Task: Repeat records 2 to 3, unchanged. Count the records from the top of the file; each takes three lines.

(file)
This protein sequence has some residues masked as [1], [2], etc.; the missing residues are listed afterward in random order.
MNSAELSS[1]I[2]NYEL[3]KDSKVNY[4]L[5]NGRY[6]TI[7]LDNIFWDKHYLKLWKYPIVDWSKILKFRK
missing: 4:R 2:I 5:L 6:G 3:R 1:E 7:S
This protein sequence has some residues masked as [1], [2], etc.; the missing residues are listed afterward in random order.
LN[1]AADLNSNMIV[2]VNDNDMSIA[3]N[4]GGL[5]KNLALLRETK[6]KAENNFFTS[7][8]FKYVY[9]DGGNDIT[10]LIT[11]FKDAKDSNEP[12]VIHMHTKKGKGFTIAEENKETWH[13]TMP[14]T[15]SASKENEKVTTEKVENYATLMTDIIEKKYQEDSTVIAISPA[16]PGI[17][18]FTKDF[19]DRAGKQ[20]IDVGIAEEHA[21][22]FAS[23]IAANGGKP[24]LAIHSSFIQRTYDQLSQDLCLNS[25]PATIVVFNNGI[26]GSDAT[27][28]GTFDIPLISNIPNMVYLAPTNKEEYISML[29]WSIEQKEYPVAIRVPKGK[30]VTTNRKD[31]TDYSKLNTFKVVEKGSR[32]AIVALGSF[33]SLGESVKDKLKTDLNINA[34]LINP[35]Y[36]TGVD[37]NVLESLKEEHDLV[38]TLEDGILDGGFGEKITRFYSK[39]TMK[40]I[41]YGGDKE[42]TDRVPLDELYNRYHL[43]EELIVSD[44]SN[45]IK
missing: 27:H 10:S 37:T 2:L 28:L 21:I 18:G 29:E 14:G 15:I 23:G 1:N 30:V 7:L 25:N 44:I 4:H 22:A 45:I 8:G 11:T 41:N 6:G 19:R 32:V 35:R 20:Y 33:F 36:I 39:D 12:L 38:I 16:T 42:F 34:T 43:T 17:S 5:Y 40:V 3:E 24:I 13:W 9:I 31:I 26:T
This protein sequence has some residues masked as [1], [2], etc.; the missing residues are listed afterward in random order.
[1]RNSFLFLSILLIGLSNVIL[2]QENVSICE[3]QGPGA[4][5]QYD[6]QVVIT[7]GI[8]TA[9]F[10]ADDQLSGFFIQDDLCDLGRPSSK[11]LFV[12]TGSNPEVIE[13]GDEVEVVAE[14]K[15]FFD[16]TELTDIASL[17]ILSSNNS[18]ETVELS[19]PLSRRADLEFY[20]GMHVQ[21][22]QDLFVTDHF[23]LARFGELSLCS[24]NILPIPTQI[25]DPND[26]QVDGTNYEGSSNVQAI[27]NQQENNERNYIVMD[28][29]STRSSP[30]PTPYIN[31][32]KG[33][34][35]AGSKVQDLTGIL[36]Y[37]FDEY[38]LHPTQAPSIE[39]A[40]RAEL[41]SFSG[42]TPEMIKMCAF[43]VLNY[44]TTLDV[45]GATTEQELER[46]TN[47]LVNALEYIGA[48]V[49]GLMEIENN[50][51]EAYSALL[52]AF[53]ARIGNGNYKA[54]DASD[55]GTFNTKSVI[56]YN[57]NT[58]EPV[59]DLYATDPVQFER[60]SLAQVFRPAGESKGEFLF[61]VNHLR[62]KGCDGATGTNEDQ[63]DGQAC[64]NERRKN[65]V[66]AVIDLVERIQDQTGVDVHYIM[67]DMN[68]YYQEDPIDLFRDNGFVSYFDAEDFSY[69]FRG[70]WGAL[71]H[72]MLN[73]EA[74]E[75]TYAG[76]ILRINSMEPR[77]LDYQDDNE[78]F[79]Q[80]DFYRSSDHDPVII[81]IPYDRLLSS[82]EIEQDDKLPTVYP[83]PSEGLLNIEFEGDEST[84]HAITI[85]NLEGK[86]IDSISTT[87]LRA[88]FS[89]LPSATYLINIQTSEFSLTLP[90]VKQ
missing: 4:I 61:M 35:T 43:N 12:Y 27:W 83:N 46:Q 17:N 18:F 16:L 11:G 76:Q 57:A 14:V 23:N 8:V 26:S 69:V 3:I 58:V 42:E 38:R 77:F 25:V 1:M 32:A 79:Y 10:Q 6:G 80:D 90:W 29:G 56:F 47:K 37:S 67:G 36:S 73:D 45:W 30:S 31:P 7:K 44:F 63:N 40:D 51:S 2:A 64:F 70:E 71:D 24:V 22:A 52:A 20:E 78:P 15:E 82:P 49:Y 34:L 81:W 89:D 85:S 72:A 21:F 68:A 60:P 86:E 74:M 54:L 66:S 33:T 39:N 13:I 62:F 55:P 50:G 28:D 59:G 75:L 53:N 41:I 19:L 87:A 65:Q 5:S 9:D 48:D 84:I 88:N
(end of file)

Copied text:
This protein sequence has some residues masked as [1], [2], etc.; the missing residues are listed afterward in random order.
LN[1]AADLNSNMIV[2]VNDNDMSIA[3]N[4]GGL[5]KNLALLRETK[6]KAENNFFTS[7][8]FKYVY[9]DGGNDIT[10]LIT[11]FKDAKDSNEP[12]VIHMHTKKGKGFTIAEENKETWH[13]TMP[14]T[15]SASKENEKVTTEKVENYATLMTDIIEKKYQEDSTVIAISPA[16]PGI[17][18]FTKDF[19]DRAGKQ[20]IDVGIAEEHA[21][22]FAS[23]IAANGGKP[24]LAIHSSFIQRTYDQLSQDLCLNS[25]PATIVVFNNGI[26]GSDAT[27][28]GTFDIPLISNIPNMVYLAPTNKEEYISML[29]WSIEQKEYPVAIRVPKGK[30]VTTNRKD[31]TDYSKLNTFKVVEKGSR[32]AIVALGSF[33]SLGESVKDKLKTDLNINA[34]LINP[35]Y[36]TGVD[37]NVLESLKEEHDLV[38]TLEDGILDGGFGEKITRFYSK[39]TMK[40]I[41]YGGDKE[42]TDRVPLDELYNRYHL[43]EELIVSD[44]SN[45]IK
missing: 27:H 10:S 37:T 2:L 28:L 21:I 18:G 29:E 14:G 15:I 23:G 1:N 30:V 7:L 25:N 44:I 4:H 22:A 45:I 8:G 11:T 41:N 6:G 19:R 32:V 35:R 20:Y 33:F 36:I 39:D 12:L 38:I 16:T 42:F 34:T 43:T 17:S 5:Y 40:V 3:E 24:I 13:W 9:I 31:I 26:T
This protein sequence has some residues masked as [1], [2], etc.; the missing residues are listed afterward in random order.
[1]RNSFLFLSILLIGLSNVIL[2]QENVSICE[3]QGPGA[4][5]QYD[6]QVVIT[7]GI[8]TA[9]F[10]ADDQLSGFFIQDDLCDLGRPSSK[11]LFV[12]TGSNPEVIE[13]GDEVEVVAE[14]K[15]FFD[16]TELTDIASL[17]ILSSNNS[18]ETVELS[19]PLSRRADLEFY[20]GMHVQ[21][22]QDLFVTDHF[23]LARFGELSLCS[24]NILPIPTQI[25]DPND[26]QVDGTNYEGSSNVQAI[27]NQQENNERNYIVMD[28][29]STRSSP[30]PTPYIN[31][32]KG[33][34][35]AGSKVQDLTGIL[36]Y[37]FDEY[38]LHPTQAPSIE[39]A[40]RAEL[41]SFSG[42]TPEMIKMCAF[43]VLNY[44]TTLDV[45]GATTEQELER[46]TN[47]LVNALEYIGA[48]V[49]GLMEIENN[50][51]EAYSALL[52]AF[53]ARIGNGNYKA[54]DASD[55]GTFNTKSVI[56]YN[57]NT[58]EPV[59]DLYATDPVQFER[60]SLAQVFRPAGESKGEFLF[61]VNHLR[62]KGCDGATGTNEDQ[63]DGQAC[64]NERRKN[65]V[66]AVIDLVERIQDQTGVDVHYIM[67]DMN[68]YYQEDPIDLFRDNGFVSYFDAEDFSY[69]FRG[70]WGAL[71]H[72]MLN[73]EA[74]E[75]TYAG[76]ILRINSMEPR[77]LDYQDDNE[78]F[79]Q[80]DFYRSSDHDPVII[81]IPYDRLLSS[82]EIEQDDKLPTVYP[83]PSEGLLNIEFEGDEST[84]HAITI[85]NLEGK[86]IDSISTT[87]LRA[88]FS[89]LPSATYLINIQTSEFSLTLP[90]VKQ
missing: 4:I 61:M 35:T 43:N 12:Y 27:W 83:N 46:Q 17:N 18:F 16:L 11:G 76:Q 57:A 14:V 23:N 8:V 26:S 69:V 3:I 58:V 42:E 38:R 77:F 25:V 1:M 32:A 79:Y 10:Q 6:G 80:D 90:W 29:G 56:F 47:K 37:S 67:G 36:S 73:D 45:W 30:S 31:P 7:K 44:F 63:N 40:D 51:S 2:A 64:F 70:E 71:D 24:V 22:A 52:A 20:E 78:P 15:E 82:P 49:Y 34:L 81:W 89:D 85:S 72:A 21:F 68:A 60:P 86:E 74:M 54:L 66:S 33:T 39:N 13:I 62:F 55:P 50:G 28:D 59:G 75:L 53:N 41:I 19:L 87:A 65:Q 5:S 9:D 48:D 84:I 88:N